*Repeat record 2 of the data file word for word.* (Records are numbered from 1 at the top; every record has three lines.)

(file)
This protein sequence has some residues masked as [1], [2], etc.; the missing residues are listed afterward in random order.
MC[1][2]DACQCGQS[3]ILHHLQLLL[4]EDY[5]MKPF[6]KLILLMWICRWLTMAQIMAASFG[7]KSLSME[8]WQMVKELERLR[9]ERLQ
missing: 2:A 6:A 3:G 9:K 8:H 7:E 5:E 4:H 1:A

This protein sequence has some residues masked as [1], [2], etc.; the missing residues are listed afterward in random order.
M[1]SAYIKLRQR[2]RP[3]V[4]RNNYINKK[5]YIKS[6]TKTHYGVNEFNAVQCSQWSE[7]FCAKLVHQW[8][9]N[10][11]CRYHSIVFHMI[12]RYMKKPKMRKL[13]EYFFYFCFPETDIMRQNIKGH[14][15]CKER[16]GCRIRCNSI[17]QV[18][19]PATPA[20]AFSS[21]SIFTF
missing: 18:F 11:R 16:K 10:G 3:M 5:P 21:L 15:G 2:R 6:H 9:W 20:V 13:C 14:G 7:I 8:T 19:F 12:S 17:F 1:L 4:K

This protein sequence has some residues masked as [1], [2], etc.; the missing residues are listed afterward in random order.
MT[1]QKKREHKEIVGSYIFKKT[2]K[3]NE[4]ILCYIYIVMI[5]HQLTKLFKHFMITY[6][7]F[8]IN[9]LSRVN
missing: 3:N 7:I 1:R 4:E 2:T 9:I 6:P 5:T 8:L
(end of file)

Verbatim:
This protein sequence has some residues masked as [1], [2], etc.; the missing residues are listed afterward in random order.
M[1]SAYIKLRQR[2]RP[3]V[4]RNNYINKK[5]YIKS[6]TKTHYGVNEFNAVQCSQWSE[7]FCAKLVHQW[8][9]N[10][11]CRYHSIVFHMI[12]RYMKKPKMRKL[13]EYFFYFCFPETDIMRQNIKGH[14][15]CKER[16]GCRIRCNSI[17]QV[18][19]PATPA[20]AFSS[21]SIFTF
missing: 18:F 11:R 16:K 10:G 3:M 5:P 21:L 15:G 2:R 6:H 9:W 20:V 13:C 14:G 7:I 8:T 19:F 12:S 17:F 1:L 4:K